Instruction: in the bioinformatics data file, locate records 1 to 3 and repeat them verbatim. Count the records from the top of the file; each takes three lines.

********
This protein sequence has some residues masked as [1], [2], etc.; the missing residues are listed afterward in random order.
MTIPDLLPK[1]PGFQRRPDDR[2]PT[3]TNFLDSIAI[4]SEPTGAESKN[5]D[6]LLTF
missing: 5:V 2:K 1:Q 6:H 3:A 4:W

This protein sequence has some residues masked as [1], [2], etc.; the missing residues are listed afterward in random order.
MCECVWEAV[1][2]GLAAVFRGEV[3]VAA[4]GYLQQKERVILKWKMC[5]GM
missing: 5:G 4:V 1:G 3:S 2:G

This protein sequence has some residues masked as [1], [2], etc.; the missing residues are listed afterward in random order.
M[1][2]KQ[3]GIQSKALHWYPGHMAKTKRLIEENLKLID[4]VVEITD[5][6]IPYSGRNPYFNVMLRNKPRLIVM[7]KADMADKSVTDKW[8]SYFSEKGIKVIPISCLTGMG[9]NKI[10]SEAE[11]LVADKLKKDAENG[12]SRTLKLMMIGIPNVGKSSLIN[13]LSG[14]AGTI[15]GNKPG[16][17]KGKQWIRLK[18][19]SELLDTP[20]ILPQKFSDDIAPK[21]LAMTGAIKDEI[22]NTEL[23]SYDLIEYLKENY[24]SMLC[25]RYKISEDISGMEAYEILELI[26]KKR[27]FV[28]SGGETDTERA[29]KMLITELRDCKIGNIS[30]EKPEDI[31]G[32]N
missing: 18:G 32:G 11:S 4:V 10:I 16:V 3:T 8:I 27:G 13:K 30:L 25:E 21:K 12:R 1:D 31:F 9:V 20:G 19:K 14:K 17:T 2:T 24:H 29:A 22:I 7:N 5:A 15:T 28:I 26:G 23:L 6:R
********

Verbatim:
This protein sequence has some residues masked as [1], [2], etc.; the missing residues are listed afterward in random order.
MTIPDLLPK[1]PGFQRRPDDR[2]PT[3]TNFLDSIAI[4]SEPTGAESKN[5]D[6]LLTF
missing: 5:V 2:K 1:Q 6:H 3:A 4:W

This protein sequence has some residues masked as [1], [2], etc.; the missing residues are listed afterward in random order.
MCECVWEAV[1][2]GLAAVFRGEV[3]VAA[4]GYLQQKERVILKWKMC[5]GM
missing: 5:G 4:V 1:G 3:S 2:G

This protein sequence has some residues masked as [1], [2], etc.; the missing residues are listed afterward in random order.
M[1][2]KQ[3]GIQSKALHWYPGHMAKTKRLIEENLKLID[4]VVEITD[5][6]IPYSGRNPYFNVMLRNKPRLIVM[7]KADMADKSVTDKW[8]SYFSEKGIKVIPISCLTGMG[9]NKI[10]SEAE[11]LVADKLKKDAENG[12]SRTLKLMMIGIPNVGKSSLIN[13]LSG[14]AGTI[15]GNKPG[16][17]KGKQWIRLK[18][19]SELLDTP[20]ILPQKFSDDIAPK[21]LAMTGAIKDEI[22]NTEL[23]SYDLIEYLKENY[24]SMLC[25]RYKISEDISGMEAYEILELI[26]KKR[27]FV[28]SGGETDTERA[29]KMLITELRDCKIGNIS[30]EKPEDI[31]G[32]N
missing: 18:G 32:G 11:S 4:V 10:I 16:V 3:T 8:I 27:G 13:K 30:L 25:E 21:K 12:R 1:D 31:F 9:V 20:G 19:K 14:K 17:T 2:T 24:H 29:A 22:I 7:N 5:A 15:T 28:I 26:G 23:L 6:R